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A Meditation on Pope Paul VI’s Humanae vitae

August 13, 2003

“Exceedingly precious” is how the great Jewish thinker, Abraham Heschel, describes the human person.1 Indeed, Jewish thought and spirituality go much further: the Mishnah reminds us that “he who saves one life saves the whole world,”2 a thought fittingly recalled when recognizing “Righteous Gentiles,” those persons who saved Jews from one of the twentieth century’s most heinous expressions of the culture of death, the Jewish Holocaust.

The centrality of the person also stands at the heart of Christianity. The center of Christianity is not, after all, a message, but a person, Jesus Christ. Jesus Christ, who “lived among us,”3 did not die for man; He died for me. It should be a consoling as well as challenging thought to remember that Jesus Christ came to save me. He came into this world, He was born, suffered, died, and rose for me.4

The dignity of the human person derives from whom He is. Made “in the image and likeness”5 of the Tri-Personal God, whom we call Father, Son, and Holy Spirit, the God whom St. John so audaciously defines simply as “Love,”6 man is made to love and for love. Now love is not simply a feeling or an attitude. Love has its own content, for as Jesus Himself reminds us, “if you love me, you will keep my commandments,”7 which are summarized in conjunction: “You shall love the Lord your God with all your heart… [and] you shall love your neighbor as yourself.”8

The heart of Christianity being the heart of Christ, we are commanded to love persons. Human persons are beings to be loved, not used. To love a person is to seek that person’s genuine good.9

Love of persons becomes especially important in the area of human sexuality. The force and power of human sexuality and the allied emotions associated with it exercise a profound, direct and sometimes seemingly irresistible influence on people. Yet even in the realm of human sexuality—or, more precisely—especially in the realm of human sexuality, one can never forget the principle of personal dignity.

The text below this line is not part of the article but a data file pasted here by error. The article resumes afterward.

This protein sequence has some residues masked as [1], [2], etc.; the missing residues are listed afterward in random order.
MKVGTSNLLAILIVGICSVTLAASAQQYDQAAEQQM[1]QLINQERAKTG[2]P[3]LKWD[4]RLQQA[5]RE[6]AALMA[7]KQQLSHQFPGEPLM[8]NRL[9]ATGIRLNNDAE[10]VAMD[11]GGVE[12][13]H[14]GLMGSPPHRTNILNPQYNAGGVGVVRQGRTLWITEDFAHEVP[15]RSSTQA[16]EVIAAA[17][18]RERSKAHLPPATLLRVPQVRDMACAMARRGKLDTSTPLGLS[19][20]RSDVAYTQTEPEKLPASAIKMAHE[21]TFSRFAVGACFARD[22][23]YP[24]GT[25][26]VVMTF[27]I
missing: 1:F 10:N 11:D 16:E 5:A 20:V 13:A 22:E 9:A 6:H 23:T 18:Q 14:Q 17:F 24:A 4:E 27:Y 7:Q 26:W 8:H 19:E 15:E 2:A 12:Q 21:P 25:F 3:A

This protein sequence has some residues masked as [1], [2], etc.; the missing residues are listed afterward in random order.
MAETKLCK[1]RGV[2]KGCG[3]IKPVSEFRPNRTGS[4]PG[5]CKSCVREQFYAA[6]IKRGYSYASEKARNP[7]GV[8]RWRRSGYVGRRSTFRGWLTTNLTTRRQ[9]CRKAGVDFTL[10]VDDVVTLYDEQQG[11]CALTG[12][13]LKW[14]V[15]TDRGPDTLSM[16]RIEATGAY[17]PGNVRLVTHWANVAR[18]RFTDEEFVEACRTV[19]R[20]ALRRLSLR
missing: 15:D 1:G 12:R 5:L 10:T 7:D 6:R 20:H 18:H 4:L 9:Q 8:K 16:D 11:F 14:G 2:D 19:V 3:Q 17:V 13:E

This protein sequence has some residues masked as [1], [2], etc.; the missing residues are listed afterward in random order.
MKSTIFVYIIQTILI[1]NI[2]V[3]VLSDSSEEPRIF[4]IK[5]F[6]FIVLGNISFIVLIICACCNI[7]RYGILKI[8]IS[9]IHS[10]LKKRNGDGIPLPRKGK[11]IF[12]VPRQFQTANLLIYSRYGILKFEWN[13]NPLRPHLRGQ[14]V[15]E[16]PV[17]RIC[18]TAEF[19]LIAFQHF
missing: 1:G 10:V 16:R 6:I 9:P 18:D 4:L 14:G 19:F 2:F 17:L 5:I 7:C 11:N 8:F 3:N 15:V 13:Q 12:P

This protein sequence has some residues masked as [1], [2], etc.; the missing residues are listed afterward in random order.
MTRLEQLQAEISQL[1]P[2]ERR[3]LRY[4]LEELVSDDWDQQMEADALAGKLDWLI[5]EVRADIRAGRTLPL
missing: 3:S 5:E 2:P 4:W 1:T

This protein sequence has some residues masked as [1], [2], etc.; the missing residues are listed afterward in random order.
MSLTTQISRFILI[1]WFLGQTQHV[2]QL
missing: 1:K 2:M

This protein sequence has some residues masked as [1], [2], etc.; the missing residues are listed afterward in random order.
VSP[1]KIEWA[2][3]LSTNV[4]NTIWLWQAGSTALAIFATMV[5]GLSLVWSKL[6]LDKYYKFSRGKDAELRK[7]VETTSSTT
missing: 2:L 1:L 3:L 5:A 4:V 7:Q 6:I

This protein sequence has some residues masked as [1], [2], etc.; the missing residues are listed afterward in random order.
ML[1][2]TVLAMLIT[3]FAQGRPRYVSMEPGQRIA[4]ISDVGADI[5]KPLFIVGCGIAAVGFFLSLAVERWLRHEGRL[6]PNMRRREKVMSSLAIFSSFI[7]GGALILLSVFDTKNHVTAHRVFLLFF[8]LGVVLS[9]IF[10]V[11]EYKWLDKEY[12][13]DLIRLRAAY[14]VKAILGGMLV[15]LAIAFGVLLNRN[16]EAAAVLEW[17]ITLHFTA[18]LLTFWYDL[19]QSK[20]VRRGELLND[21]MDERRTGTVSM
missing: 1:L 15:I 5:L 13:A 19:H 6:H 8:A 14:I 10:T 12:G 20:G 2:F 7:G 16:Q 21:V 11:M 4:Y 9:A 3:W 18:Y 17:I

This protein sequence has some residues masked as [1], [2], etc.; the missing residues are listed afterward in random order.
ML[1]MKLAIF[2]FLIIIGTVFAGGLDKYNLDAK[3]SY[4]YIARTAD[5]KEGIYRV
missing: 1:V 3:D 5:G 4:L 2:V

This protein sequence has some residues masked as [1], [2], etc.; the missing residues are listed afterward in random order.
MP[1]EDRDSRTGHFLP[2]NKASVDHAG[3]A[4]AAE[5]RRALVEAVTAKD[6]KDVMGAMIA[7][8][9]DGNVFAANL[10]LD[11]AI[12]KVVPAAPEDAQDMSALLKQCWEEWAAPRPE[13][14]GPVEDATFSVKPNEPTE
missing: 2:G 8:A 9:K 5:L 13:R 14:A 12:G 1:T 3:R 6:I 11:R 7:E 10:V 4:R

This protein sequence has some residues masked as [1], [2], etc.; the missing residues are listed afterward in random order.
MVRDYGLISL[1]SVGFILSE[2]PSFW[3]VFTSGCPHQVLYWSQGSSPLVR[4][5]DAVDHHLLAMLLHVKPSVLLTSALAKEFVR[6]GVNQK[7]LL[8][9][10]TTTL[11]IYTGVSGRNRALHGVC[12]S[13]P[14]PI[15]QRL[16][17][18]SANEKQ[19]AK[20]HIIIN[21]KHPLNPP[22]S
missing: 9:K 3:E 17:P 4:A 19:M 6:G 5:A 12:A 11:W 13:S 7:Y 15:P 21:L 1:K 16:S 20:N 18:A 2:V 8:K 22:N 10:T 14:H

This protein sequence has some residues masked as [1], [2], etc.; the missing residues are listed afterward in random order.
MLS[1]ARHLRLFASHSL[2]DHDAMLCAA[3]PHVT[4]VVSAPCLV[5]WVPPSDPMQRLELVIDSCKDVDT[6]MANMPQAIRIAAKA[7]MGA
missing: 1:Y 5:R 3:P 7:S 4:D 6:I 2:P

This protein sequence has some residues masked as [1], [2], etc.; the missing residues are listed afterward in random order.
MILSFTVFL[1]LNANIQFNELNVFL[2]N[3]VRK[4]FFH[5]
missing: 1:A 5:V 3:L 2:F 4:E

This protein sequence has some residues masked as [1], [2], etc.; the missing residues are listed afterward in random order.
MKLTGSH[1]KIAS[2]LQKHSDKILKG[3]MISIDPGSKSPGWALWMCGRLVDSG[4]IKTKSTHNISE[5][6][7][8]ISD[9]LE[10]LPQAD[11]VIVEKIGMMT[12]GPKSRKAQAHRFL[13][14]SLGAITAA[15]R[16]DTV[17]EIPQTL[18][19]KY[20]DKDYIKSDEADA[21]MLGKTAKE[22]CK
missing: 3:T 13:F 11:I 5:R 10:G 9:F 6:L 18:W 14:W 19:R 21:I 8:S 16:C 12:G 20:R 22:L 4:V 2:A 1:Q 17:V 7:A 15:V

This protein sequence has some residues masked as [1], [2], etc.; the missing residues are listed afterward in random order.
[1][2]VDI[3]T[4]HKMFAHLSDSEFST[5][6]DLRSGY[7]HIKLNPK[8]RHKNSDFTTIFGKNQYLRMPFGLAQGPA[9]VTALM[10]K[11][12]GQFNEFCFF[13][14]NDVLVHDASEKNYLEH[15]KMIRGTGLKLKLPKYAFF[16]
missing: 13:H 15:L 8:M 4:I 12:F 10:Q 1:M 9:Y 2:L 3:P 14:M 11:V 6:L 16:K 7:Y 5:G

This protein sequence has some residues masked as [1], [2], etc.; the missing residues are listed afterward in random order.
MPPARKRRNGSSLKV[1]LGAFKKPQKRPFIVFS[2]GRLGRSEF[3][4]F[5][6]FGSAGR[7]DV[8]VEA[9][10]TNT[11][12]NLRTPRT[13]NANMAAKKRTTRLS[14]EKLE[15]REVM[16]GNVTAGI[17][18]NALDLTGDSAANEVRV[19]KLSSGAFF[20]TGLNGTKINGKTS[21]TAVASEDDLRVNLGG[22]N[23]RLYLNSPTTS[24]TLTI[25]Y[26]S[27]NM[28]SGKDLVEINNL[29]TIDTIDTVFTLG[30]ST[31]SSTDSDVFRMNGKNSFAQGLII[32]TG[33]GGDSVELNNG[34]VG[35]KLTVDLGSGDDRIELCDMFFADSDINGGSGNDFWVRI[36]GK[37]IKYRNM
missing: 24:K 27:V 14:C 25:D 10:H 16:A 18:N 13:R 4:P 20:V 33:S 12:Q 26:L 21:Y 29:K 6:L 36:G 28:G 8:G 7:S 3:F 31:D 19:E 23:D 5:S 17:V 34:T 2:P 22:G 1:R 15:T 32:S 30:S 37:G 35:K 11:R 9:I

The truth is, of course, that this dignity is often the first victim of physical and/or emotional attraction. From the very first pages of the Bible, the disastrous impact that comes from forgetting about the dignity of human persons is evident: after Adam and Eve transgress God’s commandment, they feel shame in their nakedness, a shame that comes from their own sense of vulnerability in the face of potential exploitation. They were naked before their sin, they were naked after. What changed was not their vision but their way of looking at each other; with sin, the possibility of exploitation enters the picture, and from such vulnerability human beings naturally recoil. In their feeble attempt to preserve that personal dignity, even at the sexual level, they “sewed figleaves for themselves.”10

In the area of sexual intercourse, the dignity of three persons is at stake. Let us consider each of these in turn.

1. Sexual intercourse involves the dignity of the spouse with whom the conjugal act is performed. When spouses “make love,” they are speaking a language to each other with its own inherent logic, its own inherent “grammar.” That love seeks unity: lovers aspire to be together, to be one. Indeed, so deep is this drive towards unity that God Himself says, “the two of them shall become one body.”11 Love seeks totality: lovers want to be everything for each other. No spouse would be satisfied if his or her other announced, “I love you 75 percent!” Love aims to enfold the other, to give and receive without reserve. Love seeks exclusivity: this man and this woman are given to each other. There is no generic man or woman in a relationship. There is only John and Mary and, unlike baseball, true love admits no substitutes. Love seeks permanence and indissolubility: when a man and a woman first speak words of love to each other, they instinctively turn to words like “always.” It is indeed the miracle of love that almost automatically impels the dust of the earth which is man to speak in terms of eternity. Finally, love seeks fruitfulness because, in sexual intercourse, eternity can come true in the creation of a child, the fruit of that love.

In speaking the sexual language of love, the dignity of the spouse can never be forgotten. The spouse remains a person, to be loved and not used, even if the other consents to be used. No person can treat another person as a thing. Neither can one agree to be so treated because, even if a person is willing to devalue himself, God still deems him “exceedingly precious,” enough to die for him.12